Analyze the Author-Narrator relationship in Huckleberry Finn by Mark Twain and discuss how this affects the subsequent perception of the work by the reader

Essay by jjtml March 2004

download word file, 8 pages 3.3

Downloaded 91 times

"There is only one right form for a story, and if you fail to find that form, the story will not tell itself."

- Mark Twain

Literature is full of deception, irony and half-baked truths. Yet, this is exactly the reason why Literature is such an experience to read. Authors seek to tell their finely woven tales through their respective narrators; not just any other tale but THEIR tale. Injecting their own personal experiences, subjectivity and point of view into the story through differing forms of narration, the Author seeks to endow the Reader and the characters in the story with as little or as much knowledge as he sees fit. Depending on the extent of control the Author extends in forcing the interpretation of the text by the Reader, we may be able to draw our own conclusions pertaining to the text, or so it may seem. As the Zurich scholar Bodmer puts it, "Something can appear untrue to reason which appears true to the imagination.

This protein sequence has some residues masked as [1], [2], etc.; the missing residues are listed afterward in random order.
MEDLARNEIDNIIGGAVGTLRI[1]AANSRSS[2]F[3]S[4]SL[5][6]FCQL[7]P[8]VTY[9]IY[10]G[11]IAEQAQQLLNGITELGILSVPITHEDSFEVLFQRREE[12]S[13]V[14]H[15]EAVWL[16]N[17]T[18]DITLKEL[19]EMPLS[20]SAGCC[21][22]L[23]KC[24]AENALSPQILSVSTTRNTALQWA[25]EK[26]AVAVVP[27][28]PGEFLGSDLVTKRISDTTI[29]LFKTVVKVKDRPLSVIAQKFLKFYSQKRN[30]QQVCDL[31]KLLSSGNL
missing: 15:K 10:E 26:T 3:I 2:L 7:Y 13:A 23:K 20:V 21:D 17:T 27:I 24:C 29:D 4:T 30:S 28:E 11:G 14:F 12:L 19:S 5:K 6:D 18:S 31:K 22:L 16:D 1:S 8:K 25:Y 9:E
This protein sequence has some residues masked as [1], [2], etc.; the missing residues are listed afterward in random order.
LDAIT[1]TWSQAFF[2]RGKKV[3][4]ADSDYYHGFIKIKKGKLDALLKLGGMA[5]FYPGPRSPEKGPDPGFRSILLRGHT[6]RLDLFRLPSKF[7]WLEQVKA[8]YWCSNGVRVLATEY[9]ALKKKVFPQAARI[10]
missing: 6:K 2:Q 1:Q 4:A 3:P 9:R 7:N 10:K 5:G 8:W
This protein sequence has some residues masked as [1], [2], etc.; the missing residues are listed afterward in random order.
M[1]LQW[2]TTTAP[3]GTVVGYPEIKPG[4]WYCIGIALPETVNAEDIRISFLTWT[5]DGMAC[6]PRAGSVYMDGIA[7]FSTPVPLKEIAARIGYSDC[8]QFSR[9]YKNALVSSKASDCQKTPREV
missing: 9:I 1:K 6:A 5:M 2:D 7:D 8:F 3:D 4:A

Conversely, reason can accept something as true which appears unbelievable to ones fantasy; and therefore it is certain, that the untrue sometimes seems more probable that the true." The question now stands; can we truly believe whatever has been laid to the feast before our very eyes?

We must then question how Authors influence Narrators and vice versa. In all cases of literature, the style of narration of the text and the content of the text is closely linked to the historical, social and literary background of the Author. For example, the Author Mark Twain was described as a "mischievous boy, a prototype of his own character, Tom Sawyer... by nine he learned to smoke and headed a small band of pranksters, and most of all, he detested school." Twain had lost his...